DESCRIPTION (provided by applicant): We will develop the basic tools for phylogenetic studies of Mycobacterium tuberculosis (Mtb), and then investigate hypotheses fundamental to understanding the evolution and strain differentiation of the Mtb species. These issues are important for understanding the biology and epidemiology of many bacterial pathogens. A microbial "species" often encompasses related strains or clones with distinct genotypic and phenotypic characteristics. Studies of epidemiology, pathogenesis, and immunity may depend on the ability to identify and classify strains into larger related groups. Mtb has been recalcitrant to this type of analysis because of its relatively low level of genetic polymorphism. We identified a large number of single nucleotide polymorphisms (SNPs) in Mtb based on a comparison of two complete Mtb genome sequences. Preliminary investigations demonstrated that these SNPs are highly polymorphic in clinical Mtb strains and are excellent phylogenetic markers. We then sequenced (to 5X coverage) the genome of a third clinical Mtb strain. Preliminary analysis confirms that comparisons with this strain provide an additional set of novel SNP markers. We also developed a new method for high-throughput SNP analysis that is simple and inexpensive. We now propose to develop a SNP-based phylogenetic model of the Mtb species, and to investigate basic hypotheses about Mtb phylogenetics, evolution, and epidemiology. Our aims are 1) To determine the minimum number and type of SNP markers required to define a high-resolution phylogenetic tree of the Mtb species, and to construct such a tree with a minimal SNP set. This aim will discover novel and informative SNPs by performing a six-way comparison between the genomes of H3 7Rv, CDCI551, the 210 strain, and M bovis. 2) To investigate basic phylogenetic hypotheses including whether the SNP-based phylogenetic data is tree-like, clock-like, and reproducible. We will also investigate if the Mtb species contains a common origin and undergoes introgression or lateral gene exchange; and we will investigate the evolutionary relationships between different Mtb strains and M. bovis. 3) To use the SNP-based phylogeny to investigate other analytic systems including IS6l 10 and VNTR-based DNA fingerprinting; and to provide insights into TB molecular epidemiology and evolution. 4) To identify and validate an informative set of SNPs for worldwide evolutionary and epidemiological analyses.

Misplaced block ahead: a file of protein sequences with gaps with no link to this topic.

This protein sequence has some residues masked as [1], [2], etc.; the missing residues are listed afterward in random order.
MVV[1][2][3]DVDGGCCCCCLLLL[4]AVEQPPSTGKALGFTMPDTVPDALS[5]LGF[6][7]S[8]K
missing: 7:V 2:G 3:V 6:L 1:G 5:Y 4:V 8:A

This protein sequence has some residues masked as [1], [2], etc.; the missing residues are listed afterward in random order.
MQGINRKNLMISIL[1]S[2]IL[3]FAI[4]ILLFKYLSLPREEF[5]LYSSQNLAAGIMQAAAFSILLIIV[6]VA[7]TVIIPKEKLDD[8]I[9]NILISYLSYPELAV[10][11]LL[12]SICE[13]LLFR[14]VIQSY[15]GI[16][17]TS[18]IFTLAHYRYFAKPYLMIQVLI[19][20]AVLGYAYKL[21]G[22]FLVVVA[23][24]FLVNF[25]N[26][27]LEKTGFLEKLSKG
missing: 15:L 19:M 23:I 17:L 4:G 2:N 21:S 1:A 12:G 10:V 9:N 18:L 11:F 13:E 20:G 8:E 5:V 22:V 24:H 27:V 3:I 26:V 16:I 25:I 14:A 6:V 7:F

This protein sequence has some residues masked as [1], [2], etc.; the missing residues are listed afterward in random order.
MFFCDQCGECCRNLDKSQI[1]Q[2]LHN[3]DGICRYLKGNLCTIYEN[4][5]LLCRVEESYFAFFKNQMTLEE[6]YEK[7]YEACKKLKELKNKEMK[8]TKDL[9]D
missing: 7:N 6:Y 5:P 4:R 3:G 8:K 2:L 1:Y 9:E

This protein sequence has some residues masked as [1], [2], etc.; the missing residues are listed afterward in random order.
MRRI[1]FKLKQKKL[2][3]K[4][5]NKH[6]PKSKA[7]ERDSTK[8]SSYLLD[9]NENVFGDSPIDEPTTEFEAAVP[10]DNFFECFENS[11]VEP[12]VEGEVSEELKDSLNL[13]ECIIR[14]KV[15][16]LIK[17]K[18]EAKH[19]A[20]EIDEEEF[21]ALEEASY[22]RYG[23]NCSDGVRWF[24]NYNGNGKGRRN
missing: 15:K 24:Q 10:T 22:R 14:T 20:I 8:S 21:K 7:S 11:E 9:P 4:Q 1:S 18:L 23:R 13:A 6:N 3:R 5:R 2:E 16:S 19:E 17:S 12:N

|Effective start/end date||9/15/02 → 7/31/08|
- National Institutes of Health: $499,628.00
- National Institutes of Health: $486,313.00
- National Institutes of Health: $539,545.00
- National Institutes of Health: $480,296.00
- Immunology and Microbiology(all)